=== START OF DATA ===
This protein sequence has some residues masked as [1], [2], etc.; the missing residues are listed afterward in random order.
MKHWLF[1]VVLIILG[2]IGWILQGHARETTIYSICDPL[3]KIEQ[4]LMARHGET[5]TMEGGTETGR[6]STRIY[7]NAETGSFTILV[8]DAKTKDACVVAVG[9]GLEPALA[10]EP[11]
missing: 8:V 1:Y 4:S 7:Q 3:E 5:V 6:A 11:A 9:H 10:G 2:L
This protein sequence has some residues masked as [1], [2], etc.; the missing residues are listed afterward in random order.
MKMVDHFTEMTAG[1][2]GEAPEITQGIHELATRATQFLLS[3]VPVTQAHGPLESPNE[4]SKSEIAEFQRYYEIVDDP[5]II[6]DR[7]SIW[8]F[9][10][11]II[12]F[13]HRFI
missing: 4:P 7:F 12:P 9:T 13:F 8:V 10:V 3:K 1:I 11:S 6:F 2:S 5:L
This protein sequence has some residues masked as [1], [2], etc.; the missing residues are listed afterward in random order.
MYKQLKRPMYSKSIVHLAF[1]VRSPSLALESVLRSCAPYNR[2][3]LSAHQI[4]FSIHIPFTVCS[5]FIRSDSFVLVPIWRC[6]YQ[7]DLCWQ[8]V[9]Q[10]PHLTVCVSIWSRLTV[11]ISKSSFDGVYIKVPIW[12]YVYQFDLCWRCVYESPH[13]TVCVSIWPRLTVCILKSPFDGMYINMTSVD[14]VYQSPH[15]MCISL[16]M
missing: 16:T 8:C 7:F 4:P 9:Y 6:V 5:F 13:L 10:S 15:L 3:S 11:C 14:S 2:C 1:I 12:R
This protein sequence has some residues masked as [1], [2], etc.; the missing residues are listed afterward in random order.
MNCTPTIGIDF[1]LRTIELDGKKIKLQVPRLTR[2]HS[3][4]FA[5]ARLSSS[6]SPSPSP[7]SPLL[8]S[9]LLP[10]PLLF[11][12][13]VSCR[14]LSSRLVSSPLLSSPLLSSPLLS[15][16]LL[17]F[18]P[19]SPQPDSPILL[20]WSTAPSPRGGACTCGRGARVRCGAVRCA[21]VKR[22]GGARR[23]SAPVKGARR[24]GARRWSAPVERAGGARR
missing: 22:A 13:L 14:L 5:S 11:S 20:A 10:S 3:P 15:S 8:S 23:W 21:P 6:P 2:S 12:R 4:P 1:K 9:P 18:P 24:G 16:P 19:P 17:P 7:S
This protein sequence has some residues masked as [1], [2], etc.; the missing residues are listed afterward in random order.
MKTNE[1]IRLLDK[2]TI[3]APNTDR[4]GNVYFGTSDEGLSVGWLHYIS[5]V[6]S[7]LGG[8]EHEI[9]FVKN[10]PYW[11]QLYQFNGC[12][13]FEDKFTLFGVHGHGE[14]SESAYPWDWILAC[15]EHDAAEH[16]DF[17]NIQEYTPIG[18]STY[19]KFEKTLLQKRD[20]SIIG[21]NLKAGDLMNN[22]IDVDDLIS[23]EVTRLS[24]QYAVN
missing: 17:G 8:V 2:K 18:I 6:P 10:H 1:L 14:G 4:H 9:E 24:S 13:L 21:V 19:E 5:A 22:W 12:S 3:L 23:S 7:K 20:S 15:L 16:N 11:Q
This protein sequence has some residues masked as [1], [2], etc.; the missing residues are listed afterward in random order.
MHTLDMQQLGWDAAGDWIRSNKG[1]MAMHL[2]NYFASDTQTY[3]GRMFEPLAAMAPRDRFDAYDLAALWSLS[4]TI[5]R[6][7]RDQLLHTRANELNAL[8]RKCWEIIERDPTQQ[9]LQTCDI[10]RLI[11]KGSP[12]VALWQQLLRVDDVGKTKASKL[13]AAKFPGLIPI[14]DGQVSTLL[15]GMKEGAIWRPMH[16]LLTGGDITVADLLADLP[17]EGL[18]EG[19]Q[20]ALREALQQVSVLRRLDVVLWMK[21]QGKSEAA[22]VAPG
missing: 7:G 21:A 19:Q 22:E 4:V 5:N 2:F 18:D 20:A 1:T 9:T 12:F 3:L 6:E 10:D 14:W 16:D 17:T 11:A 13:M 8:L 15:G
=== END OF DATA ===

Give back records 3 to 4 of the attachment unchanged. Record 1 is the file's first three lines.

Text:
This protein sequence has some residues masked as [1], [2], etc.; the missing residues are listed afterward in random order.
MYKQLKRPMYSKSIVHLAF[1]VRSPSLALESVLRSCAPYNR[2][3]LSAHQI[4]FSIHIPFTVCS[5]FIRSDSFVLVPIWRC[6]YQ[7]DLCWQ[8]V[9]Q[10]PHLTVCVSIWSRLTV[11]ISKSSFDGVYIKVPIW[12]YVYQFDLCWRCVYESPH[13]TVCVSIWPRLTVCILKSPFDGMYINMTSVD[14]VYQSPH[15]MCISL[16]M
missing: 16:T 8:C 7:F 4:P 9:Y 6:V 5:F 13:L 10:S 15:L 3:S 11:C 14:S 2:C 1:I 12:R
This protein sequence has some residues masked as [1], [2], etc.; the missing residues are listed afterward in random order.
MNCTPTIGIDF[1]LRTIELDGKKIKLQVPRLTR[2]HS[3][4]FA[5]ARLSSS[6]SPSPSP[7]SPLL[8]S[9]LLP[10]PLLF[11][12][13]VSCR[14]LSSRLVSSPLLSSPLLSSPLLS[15][16]LL[17]F[18]P[19]SPQPDSPILL[20]WSTAPSPRGGACTCGRGARVRCGAVRCA[21]VKR[22]GGARR[23]SAPVKGARR[24]GARRWSAPVERAGGARR
missing: 22:A 13:L 14:L 5:S 11:S 20:A 10:S 3:P 15:S 8:S 23:W 21:P 6:P 2:S 12:R 4:P 1:K 9:P 18:P 24:G 16:P 19:P 17:P 7:S